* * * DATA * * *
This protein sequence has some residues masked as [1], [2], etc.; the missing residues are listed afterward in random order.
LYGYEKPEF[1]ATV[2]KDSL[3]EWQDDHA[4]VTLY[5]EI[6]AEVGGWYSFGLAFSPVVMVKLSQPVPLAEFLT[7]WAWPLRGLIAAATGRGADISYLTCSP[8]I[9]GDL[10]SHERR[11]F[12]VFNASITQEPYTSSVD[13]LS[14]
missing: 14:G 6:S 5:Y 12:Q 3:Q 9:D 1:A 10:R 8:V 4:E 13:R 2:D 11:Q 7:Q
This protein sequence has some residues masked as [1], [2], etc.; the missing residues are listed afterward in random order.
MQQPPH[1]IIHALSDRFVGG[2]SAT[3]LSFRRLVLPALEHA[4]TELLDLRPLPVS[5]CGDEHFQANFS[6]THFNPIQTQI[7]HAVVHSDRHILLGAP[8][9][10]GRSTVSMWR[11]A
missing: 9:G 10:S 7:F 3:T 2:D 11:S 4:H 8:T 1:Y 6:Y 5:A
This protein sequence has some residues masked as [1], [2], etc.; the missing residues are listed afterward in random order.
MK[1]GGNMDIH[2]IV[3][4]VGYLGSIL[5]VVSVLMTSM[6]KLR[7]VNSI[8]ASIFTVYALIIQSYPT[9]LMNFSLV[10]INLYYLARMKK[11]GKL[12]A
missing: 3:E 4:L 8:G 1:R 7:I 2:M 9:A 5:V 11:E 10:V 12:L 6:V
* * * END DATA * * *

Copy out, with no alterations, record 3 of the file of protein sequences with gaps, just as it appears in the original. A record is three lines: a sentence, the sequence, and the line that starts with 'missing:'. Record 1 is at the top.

This protein sequence has some residues masked as [1], [2], etc.; the missing residues are listed afterward in random order.
MK[1]GGNMDIH[2]IV[3][4]VGYLGSIL[5]VVSVLMTSM[6]KLR[7]VNSI[8]ASIFTVYALIIQSYPT[9]LMNFSLV[10]INLYYLARMKK[11]GKL[12]A
missing: 3:E 4:L 8:G 1:R 7:I 2:M 9:A 5:V 11:E 10:V 12:L 6:V